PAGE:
My parents are financially dependent on me. How do I make them more independent? I want my own family and my parents to be independent.
The Good Book says, “A good man leaves an inheritance for his grandchildren.” The implication here is that the man has enough to cater for his children, thereby having a surplus for his grandchildren.
So, what happens when the roles are reversed, and the children take over the responsibility of taking care of their parents and siblings? How do we build generational wealth while our current income is stretched to the limit?
Let’s talk about the elephant in the room: black tax! Black tax is prevalent in African homes, and it refers to the contributions that a perceived or financially stable person must send home in support of one’s parents and siblings.
Black tax may be viewed as a way of repaying for being brought up in an African home. This applies the concept, “To whom much is given, much is expected.”
Although supporting one’s kin is noble and should be encouraged to foster goodwill, it may lead to bad blood between family members as it now becomes an obligation.
When a young person is compelled to support his/her family before becoming financially stable, it may stall personal growth and affect one’s person’s social life.
The question is, where do we strike a balance between supporting our family, showing kindness, and encouraging generational financial dependence?
If not adequately dealt with, back tax has emotional, social, and financial ramifications.
Walk with me as I let you in on what would work for you and your family in an ideal situation.
Introduce a revenue-generating activity for your family
Introduce a value-adding activity back at home. Look around your family for any potential business that you can set up or advance.
For instance, you could try commercial farming or rearing domestic animals that can bring income such as cows, chicken, and goats.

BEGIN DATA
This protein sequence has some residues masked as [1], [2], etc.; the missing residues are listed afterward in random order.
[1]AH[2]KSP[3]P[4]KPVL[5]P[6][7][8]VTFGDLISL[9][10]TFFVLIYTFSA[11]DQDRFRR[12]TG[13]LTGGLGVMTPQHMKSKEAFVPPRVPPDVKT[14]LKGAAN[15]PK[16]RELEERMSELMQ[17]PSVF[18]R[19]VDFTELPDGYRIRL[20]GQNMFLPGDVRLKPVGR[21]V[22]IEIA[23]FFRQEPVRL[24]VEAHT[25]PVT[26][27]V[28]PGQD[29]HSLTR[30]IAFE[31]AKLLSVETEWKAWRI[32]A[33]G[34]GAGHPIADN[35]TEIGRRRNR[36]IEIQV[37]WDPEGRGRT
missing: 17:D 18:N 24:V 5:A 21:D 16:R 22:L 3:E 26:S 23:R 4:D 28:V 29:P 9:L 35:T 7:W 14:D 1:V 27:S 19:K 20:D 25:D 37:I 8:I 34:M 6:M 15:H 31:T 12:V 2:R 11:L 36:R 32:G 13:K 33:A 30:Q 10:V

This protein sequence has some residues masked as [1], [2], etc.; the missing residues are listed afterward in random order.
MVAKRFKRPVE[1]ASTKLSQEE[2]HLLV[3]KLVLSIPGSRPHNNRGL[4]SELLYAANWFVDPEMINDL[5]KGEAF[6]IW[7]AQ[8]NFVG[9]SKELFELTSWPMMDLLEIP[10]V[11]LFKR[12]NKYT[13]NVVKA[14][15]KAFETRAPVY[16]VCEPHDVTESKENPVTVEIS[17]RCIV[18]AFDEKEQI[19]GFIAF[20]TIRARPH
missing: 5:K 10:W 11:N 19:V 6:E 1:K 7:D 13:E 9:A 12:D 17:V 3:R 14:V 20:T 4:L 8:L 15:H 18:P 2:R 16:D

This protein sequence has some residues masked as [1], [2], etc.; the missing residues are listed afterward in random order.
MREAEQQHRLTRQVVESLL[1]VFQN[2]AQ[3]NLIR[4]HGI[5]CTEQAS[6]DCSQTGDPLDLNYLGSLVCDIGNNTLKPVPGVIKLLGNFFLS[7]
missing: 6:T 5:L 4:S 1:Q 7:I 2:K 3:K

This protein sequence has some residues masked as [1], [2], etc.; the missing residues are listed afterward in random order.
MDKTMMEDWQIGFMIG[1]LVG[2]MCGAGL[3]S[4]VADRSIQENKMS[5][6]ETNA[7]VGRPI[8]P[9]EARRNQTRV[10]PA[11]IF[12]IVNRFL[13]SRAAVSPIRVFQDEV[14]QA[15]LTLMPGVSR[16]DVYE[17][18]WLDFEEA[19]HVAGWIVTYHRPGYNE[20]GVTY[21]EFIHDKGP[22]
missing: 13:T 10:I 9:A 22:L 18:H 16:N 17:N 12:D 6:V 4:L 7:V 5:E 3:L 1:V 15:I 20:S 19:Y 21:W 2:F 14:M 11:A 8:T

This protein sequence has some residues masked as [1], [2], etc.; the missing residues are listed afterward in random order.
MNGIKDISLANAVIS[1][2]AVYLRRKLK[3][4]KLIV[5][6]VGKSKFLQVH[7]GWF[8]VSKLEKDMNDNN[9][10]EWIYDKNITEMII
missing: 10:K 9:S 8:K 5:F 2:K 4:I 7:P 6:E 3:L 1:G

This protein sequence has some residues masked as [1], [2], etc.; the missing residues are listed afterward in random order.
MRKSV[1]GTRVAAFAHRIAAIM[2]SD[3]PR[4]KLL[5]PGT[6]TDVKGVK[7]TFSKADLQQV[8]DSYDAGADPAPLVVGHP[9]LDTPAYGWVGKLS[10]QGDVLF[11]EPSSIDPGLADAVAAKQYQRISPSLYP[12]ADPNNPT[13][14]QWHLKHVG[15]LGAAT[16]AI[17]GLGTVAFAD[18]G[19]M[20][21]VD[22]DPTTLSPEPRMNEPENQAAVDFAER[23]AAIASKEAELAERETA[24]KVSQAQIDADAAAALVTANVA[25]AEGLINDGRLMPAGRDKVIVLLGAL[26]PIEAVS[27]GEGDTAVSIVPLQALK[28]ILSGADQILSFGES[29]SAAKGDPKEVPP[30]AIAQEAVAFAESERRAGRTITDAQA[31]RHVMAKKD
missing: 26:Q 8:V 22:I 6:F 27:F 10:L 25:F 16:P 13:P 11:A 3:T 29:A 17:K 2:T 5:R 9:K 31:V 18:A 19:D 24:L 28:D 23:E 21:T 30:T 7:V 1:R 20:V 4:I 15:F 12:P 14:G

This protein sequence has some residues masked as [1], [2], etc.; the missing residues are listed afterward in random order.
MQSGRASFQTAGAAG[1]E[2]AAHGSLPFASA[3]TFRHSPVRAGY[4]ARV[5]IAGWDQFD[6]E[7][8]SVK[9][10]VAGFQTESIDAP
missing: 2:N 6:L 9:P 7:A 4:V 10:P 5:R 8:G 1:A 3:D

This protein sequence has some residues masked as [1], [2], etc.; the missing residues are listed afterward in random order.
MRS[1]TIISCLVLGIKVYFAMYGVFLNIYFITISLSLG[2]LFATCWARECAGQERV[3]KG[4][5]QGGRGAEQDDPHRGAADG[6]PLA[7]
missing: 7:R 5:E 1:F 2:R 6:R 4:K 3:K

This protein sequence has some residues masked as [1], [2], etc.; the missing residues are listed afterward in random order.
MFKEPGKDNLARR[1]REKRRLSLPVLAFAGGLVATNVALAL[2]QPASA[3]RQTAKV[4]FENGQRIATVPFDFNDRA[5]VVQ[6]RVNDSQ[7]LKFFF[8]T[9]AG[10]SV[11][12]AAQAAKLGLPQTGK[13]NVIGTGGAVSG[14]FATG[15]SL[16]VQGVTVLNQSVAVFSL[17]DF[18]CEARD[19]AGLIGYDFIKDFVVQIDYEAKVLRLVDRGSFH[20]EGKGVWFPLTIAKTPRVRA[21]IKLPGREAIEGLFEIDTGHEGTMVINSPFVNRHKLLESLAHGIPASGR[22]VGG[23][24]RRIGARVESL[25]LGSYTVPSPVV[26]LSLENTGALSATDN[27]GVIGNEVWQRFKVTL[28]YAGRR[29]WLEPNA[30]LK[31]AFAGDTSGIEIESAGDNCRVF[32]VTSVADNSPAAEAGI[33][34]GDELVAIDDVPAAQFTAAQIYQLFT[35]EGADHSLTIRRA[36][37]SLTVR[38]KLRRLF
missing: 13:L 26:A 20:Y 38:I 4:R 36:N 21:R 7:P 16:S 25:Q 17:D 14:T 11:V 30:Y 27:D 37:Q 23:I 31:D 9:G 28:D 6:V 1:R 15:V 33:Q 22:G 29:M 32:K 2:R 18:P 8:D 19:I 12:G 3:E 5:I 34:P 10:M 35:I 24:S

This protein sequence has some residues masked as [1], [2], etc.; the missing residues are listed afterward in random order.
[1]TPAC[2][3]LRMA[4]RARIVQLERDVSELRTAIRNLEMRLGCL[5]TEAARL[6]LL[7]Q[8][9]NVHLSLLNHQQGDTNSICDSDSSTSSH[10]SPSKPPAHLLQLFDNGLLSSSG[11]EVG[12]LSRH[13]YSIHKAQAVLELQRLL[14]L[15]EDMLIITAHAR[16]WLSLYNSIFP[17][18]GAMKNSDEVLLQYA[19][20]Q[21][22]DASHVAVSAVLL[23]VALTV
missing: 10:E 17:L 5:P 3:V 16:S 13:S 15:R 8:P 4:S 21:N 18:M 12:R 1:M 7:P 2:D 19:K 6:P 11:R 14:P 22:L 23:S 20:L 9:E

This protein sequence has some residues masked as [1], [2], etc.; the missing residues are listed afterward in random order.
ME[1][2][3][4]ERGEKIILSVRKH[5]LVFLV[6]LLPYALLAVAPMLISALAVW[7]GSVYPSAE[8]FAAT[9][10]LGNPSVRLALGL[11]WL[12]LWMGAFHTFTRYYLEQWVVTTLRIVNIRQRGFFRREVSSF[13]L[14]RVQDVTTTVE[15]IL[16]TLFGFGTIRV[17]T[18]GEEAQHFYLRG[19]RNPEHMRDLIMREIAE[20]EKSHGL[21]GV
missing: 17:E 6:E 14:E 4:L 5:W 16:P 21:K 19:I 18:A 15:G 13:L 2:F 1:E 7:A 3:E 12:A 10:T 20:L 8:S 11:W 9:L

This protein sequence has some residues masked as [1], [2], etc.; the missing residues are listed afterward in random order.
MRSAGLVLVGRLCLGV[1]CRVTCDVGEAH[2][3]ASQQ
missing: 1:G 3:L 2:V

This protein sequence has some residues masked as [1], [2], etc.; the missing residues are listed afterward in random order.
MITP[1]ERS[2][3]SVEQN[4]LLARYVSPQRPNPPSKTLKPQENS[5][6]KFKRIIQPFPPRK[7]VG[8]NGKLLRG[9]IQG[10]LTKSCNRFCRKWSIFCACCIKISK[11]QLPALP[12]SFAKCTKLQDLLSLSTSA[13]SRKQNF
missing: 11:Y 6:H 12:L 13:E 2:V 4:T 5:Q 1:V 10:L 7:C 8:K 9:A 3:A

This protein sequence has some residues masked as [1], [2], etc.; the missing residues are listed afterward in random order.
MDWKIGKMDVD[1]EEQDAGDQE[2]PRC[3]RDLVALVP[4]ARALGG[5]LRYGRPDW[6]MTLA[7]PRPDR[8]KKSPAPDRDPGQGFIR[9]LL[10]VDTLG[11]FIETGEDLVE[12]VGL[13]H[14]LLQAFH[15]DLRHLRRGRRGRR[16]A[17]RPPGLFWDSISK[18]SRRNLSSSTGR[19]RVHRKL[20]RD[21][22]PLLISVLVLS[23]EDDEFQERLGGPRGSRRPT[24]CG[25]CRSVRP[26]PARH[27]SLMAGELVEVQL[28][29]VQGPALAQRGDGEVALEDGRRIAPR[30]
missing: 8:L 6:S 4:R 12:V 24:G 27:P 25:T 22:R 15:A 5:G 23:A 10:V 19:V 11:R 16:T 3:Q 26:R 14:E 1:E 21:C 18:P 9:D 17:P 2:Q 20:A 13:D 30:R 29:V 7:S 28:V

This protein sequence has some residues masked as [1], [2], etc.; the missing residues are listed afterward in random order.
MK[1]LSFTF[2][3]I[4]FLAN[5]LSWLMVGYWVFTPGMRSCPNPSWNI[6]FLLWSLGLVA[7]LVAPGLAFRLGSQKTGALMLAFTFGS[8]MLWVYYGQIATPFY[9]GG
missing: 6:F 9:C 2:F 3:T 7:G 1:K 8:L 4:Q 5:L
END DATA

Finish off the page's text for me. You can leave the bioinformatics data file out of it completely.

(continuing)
Learn your area and establish what could work for you based on your disposable income. Setting up an income-generating activity will not only keep your family busy, but it will instil financial discipline and reduce over-reliance on you.
Have a reasonable time limit that you can support
For any initiative to work, it is important to ensure that you have targets and time limits that you can use to track your progress.
Once you set up a business or start farming with your family, politely give a timeline for things to stabilise before withdrawing your support.
While you do that, give maximum support in terms of skills and expertise to ensure that the business becomes sustainable.
Develop a long-term financial plan that you can follow
If you fail to plan, you certainly plan to fail. It is important to develop a long-term financial plan that can guide you. Have a 360-degree view of your life; marriage, finances, school, and housing.
Where would you want to be in the next, say 10 years? Such activities require money, and it is imperative to have a plan on how you can achieve your goals.
Having a long-term financial plan will limit your distractions and you will only channel your money where you have purposed to.
Have a budget and stick to it
Ensure that this financial aspect is covered in your budget and not as a miscellaneous expense and stick to it. If you have planned to give Sh10,000 to your parents each month, commit to following that.
Putting this in your budget ensures that it is not an afterthought and you do not become destabilised each time you send money home. The budget will also ensure that the financial discipline trickles down to your family members.
Educate your family on financial management and discuss it often
You must learn to deal with the root cause of issues to effectively deal with them. Do an introspection to understand why your family cannot seem to be self-reliant.
Could it be that they make poor financial decisions? Do they lack empowerment or skills? How can you solve that? Help your family to draw up a budget that they can stick to, you may be surprised that they do not need your help after all.
You may also spot loopholes that may be eating away your family’s resources and seal them immediately; that way you will have finally dealt with generational dependence.
Get your parents a medical cover
Get a medical cover for parents to cater for any medical emergencies. If your parents are salaried and are about to retire, encourage them to purchase a pension plan such as an income drawdown which can give them cash flows on a regular basis.
Medical emergencies also tend to consume so much cash in the sunset years and it is advisable to acquire one for your parents so that you can adequately deal with any emergencies.
Family is the basic unit of society and giving support is noble and emotionally fulfilling. However, there are countless ways that you can support your family.
Try to make constant communication to build a relationship that transcends paying bills and giving money. Cultivate an open communication that assures your family members that you love them and encourage them to find ways of becoming stable and prospering without relying on you 100 percent.
Saying No is essentially saying yes to you. Learn to stand by your word and honour yourself enough to stick by the standards that you have set for yourself, and others will follow suit.
Ms Kibata is an investment analyst at Zamara and can be reached via [email protected]